In the 7-5 decision, Diakomihalis showcased much of the same flexibility and swagger he possessed in the memorable 2018 run after an ACL tear in last year’s NCAA tournament may have worried onlookers if the now-sophomore could return to form. Outside of one McKenna reversal, no shot was too tough to break out of, no awkward position was too uncomfortable to scramble out of and no evasions were too fast to bring the Buckeye down.
“It doesn’t matter who he wrestles, we expect him to win every time he steps on the mat,” Koll said of Diakomihalis.
But while Diakomihalis’ win was the night’s most reputable, Tucker’s was the most memorable. After no offensive points in regulation and no points in sudden victory, Tucker and higher-ranked No. 6 Luke Pletcher — who took fourth in last year’s NCAA tournament — entered rideouts tied at one apiece.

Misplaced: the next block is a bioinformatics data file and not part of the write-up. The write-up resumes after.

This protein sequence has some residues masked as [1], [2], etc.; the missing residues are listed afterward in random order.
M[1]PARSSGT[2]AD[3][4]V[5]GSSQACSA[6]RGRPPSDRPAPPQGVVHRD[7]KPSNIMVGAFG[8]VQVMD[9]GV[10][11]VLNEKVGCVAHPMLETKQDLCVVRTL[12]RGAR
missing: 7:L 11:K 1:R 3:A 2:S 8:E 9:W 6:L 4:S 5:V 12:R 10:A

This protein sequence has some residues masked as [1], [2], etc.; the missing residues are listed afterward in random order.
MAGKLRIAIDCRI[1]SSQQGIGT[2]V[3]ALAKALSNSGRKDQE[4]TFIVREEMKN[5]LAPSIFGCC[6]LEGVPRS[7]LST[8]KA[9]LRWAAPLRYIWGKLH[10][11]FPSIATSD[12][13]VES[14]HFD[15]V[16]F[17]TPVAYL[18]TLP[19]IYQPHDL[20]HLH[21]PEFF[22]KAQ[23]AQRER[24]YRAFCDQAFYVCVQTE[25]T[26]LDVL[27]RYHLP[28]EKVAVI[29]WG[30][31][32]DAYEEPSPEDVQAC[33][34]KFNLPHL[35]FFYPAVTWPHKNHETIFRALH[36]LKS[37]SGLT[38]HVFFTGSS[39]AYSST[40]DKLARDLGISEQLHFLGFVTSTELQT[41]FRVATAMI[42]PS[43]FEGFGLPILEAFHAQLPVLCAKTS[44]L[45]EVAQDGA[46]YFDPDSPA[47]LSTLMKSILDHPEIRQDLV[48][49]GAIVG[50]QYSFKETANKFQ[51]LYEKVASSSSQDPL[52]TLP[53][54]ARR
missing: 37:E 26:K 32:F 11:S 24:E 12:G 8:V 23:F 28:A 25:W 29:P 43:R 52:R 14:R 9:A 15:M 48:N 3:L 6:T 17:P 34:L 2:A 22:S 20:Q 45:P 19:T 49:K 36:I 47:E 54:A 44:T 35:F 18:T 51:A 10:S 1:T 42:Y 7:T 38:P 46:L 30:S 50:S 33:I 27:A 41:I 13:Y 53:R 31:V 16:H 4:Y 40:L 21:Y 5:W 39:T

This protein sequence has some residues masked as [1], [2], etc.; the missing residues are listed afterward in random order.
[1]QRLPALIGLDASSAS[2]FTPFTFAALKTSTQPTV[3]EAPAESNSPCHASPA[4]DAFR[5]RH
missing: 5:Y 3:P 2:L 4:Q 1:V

But the pair of 30-second periods did not come without some controversy. With nine seconds left in the first rideout period and Tucker starting on top, Pletcher was awarded an escape point before an incensed Cornell coaches corner threw a challenge cube and argued that both wrestlers were out of bounds before Pletcher escaped. The officials took the escape point away from Pletcher after review, and shortly thereafter, Ohio State issued a challenge of their own for locked hands on Tucker.
The review went in favor of Cornell once again, and after escaping in the second rideout period, Tucker secured his third consecutive victory over a ranked opponent to move to 23-4 on the year.
“This was the biggest win of his career,” Koll said of Tucker, who lost to Pletcher earlier in the season, 4-3.